Peter Klarenbeek said Laura Dekker had set off despite almost windless conditions from a Portuguese port that he would not specify "because she did not want to speak to the media."

    Klarenbeek said Laura was in a very good mood as she set off on her yearlong trip to circumnavigate the globe.

    Child protection authorities have questioned the wisdom of allowing a child to take on the risk of sailing the world's oceans alone, but Laura says she has the navigating skills and endurance of an adult.

    A court last month released her from the guardianship of Dutch child protection agencies who had tried to block her voyage because of fears about her safety and psychological health.

    Marijke Schaaphok, the director of Masmedia, a company filming the trip with remote cameras mounted on Laura's boat, defended the girl's push to sail around the world, saying Laura is mature for her age and has proven that she can sail "Guppy" across oceans after passing a maritime exam in the Netherlands for a vessel of her boat's size.

    Furthermore, she said Laura is uniquely qualified for the ambitious sea venture.

    "She grew up with her father on a boat so she's completely different from a normal 14-year-old girl," Schaaphok said. "She's very wise and a little bit impatient, but she's a very nice girl and she knows exactly what she wants."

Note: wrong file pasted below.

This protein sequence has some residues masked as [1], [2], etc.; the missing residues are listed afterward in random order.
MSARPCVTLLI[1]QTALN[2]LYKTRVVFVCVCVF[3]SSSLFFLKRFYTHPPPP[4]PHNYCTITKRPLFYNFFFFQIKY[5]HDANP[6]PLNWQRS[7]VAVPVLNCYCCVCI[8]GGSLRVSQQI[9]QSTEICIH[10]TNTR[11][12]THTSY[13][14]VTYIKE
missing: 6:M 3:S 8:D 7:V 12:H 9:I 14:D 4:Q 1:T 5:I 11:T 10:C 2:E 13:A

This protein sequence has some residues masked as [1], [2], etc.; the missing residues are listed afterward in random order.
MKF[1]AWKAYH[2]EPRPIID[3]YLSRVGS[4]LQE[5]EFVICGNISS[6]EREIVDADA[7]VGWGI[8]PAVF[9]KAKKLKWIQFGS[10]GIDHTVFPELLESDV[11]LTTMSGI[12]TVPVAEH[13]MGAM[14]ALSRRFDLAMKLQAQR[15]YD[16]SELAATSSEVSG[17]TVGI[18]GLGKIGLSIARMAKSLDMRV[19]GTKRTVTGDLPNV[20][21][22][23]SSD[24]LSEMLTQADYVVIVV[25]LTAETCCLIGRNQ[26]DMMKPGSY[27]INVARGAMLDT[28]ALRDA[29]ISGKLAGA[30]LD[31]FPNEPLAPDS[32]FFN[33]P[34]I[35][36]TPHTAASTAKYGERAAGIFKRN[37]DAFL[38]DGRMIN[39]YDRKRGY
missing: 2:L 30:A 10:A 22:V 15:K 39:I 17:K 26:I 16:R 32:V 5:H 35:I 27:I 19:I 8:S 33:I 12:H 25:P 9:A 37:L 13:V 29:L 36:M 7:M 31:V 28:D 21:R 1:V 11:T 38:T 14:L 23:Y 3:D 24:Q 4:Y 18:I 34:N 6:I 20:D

Laura's first port of call after leaving Portugal was to be Spain's Canary Islands or Portugal's Madeira Islands, both far out in the Atlantic. The choice of destination will depend on wind conditions.

    Laura took several steps to reduce objections to her voyage after the authorities stepped in last year. She got a bigger, sturdier boat than the one she originally planned to use, took courses in first aid and practiced coping with sleep deprivation. The girl also made a solo trip across the North Sea to England.

    The Dutch court ruled that her preparations were adequate and it was up to her parents, who are divorced, to decide whether to let her make the attempt.

    In June, American Abby Sunderland, 16, had to be rescued in a remote section of the Indian Ocean during an attempt to circle the globe. Earlier this year, Australian Jessica Watson, completed a 210-day voyage at age 16.

    But while Watson remained at sea nonstop, Laura plans to stop at dozens of ports and may even return home to catch up on her studies before resuming her trip.